Following termination, Fallon filed suit in federal court alleging disparate treatment, religious discrimination and failure to accommodate his religion. After the District Court granted Mercy Catholic’s motion to dismiss, Fallon appealed the decision to the Third Circuit which affirmed the dismissal. In doing so, the Third Circuit undertook an examination of whether Fallon’s beliefs were “religious,” ultimately concluding they were not. Continue Reading

New Tax Law Impact on Employee Benefits and Compensation

At the end of 2017, President Trump signed into law The Tax Cuts and Jobs Act (the “Act”) that includes significant changes in the employee benefits area, most of which became effective on January 1, 2018. The following is a brief description of some of the notable changes, and we expect additional guidance on many of the Act’s provisions.

Executive Compensation

IRC §162(m) Changes for Public Companies. The Act repeals the performance-based compensation exception to the $1 million pay cap under IRC §162(m) and expands the definition of “covered employee” to include anyone who holds the CEO or CFO position at any time during the tax year plus the three highest paid executive officers for the year. Under the new rules, once a covered employee, always a covered employee with respect to compensation paid in future years – including compensation that becomes payable following retirement (e.g., severance and deferred compensation) and amounts payable to beneficiaries. Under a transition rule, compensation payable pursuant to a written binding contract in effect on November 2, 2017 that is not materially modified thereafter is exempt from the new requirements.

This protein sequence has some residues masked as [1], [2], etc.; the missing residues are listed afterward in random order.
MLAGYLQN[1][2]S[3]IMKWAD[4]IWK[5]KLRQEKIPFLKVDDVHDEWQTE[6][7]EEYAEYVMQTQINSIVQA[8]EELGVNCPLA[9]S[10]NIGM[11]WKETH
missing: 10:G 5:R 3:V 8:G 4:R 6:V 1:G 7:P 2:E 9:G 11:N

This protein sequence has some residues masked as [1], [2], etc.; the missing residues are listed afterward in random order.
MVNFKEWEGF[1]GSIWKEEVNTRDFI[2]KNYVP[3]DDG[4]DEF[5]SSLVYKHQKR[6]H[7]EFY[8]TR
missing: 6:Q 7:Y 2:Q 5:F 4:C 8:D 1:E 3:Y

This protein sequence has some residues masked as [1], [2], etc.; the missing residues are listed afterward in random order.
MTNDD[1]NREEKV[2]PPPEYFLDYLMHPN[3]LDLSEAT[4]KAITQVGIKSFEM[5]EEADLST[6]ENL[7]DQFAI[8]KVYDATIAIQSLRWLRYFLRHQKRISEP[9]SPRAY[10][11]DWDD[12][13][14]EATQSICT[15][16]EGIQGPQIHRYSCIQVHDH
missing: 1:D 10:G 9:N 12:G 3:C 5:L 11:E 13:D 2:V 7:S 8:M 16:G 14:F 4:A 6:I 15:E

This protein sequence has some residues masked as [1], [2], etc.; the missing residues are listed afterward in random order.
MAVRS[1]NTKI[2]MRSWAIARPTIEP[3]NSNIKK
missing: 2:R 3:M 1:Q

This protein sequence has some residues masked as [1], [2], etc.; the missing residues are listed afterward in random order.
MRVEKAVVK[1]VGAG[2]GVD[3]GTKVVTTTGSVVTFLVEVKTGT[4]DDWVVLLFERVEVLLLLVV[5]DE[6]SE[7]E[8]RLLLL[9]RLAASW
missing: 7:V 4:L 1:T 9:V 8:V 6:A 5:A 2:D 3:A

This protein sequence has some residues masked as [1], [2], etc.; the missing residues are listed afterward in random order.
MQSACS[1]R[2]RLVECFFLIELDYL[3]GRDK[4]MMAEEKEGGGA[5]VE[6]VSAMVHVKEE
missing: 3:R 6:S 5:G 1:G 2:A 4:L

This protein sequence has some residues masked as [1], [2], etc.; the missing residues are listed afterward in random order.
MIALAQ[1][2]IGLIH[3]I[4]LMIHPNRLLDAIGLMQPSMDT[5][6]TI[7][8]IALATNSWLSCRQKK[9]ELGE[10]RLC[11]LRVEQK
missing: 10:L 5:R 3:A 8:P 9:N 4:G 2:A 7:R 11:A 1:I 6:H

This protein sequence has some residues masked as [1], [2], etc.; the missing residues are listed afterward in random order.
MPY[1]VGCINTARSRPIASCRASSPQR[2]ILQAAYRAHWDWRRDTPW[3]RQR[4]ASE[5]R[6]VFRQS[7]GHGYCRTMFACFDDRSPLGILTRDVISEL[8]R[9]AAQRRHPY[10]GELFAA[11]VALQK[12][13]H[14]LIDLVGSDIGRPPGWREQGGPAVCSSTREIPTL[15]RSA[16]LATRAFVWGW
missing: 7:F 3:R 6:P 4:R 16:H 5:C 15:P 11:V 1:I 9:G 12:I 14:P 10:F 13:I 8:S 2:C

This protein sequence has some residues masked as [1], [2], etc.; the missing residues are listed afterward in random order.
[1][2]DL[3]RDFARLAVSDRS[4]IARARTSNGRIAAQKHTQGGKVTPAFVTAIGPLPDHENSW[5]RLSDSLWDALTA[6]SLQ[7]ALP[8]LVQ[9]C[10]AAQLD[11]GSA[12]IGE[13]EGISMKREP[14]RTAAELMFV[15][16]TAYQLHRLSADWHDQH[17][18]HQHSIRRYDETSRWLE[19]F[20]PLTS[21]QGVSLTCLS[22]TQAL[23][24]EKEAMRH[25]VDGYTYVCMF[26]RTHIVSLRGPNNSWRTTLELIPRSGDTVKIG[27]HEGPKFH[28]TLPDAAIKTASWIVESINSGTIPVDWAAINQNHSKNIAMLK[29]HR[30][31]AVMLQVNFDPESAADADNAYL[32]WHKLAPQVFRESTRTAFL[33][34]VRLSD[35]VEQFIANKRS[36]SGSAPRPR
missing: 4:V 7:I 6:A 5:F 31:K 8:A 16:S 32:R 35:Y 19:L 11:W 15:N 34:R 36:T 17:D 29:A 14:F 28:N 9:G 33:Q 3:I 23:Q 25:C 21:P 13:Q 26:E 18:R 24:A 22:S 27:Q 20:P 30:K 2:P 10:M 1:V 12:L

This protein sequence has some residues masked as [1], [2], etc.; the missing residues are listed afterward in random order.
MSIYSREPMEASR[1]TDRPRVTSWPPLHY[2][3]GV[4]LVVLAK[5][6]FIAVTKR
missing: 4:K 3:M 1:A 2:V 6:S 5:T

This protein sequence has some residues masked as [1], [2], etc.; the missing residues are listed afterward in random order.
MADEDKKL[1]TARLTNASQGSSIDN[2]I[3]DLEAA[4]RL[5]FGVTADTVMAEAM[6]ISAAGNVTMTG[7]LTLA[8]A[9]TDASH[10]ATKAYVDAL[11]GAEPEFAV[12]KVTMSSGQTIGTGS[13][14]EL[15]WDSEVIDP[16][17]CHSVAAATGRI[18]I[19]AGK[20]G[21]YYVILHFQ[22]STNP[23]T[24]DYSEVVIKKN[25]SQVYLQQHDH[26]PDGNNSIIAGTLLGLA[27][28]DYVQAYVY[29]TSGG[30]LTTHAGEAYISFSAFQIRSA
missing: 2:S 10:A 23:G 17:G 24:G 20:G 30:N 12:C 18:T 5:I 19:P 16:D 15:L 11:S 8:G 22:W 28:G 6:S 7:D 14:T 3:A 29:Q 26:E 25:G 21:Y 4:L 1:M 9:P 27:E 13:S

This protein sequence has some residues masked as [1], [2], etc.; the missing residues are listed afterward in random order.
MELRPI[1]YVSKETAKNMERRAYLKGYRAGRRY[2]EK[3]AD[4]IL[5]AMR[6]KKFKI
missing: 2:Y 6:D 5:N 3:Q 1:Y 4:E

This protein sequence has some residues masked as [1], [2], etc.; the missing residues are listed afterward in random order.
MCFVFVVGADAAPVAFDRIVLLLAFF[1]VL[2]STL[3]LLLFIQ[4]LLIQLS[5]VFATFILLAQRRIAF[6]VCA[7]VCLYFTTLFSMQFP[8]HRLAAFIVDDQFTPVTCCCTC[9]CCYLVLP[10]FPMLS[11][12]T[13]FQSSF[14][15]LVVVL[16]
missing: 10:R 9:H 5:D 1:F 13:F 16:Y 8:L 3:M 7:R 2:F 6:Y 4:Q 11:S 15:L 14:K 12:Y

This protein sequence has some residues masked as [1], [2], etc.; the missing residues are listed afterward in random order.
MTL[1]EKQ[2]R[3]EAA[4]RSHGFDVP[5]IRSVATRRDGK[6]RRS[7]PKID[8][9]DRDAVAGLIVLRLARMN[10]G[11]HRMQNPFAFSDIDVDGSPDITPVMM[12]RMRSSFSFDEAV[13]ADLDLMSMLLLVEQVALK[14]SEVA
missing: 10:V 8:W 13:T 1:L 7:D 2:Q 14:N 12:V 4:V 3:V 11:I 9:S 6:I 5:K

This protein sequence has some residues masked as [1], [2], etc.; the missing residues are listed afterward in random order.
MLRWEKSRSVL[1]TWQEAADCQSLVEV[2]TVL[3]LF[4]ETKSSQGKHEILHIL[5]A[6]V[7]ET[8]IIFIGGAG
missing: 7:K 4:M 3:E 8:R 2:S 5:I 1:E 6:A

Qualified Retirement Plans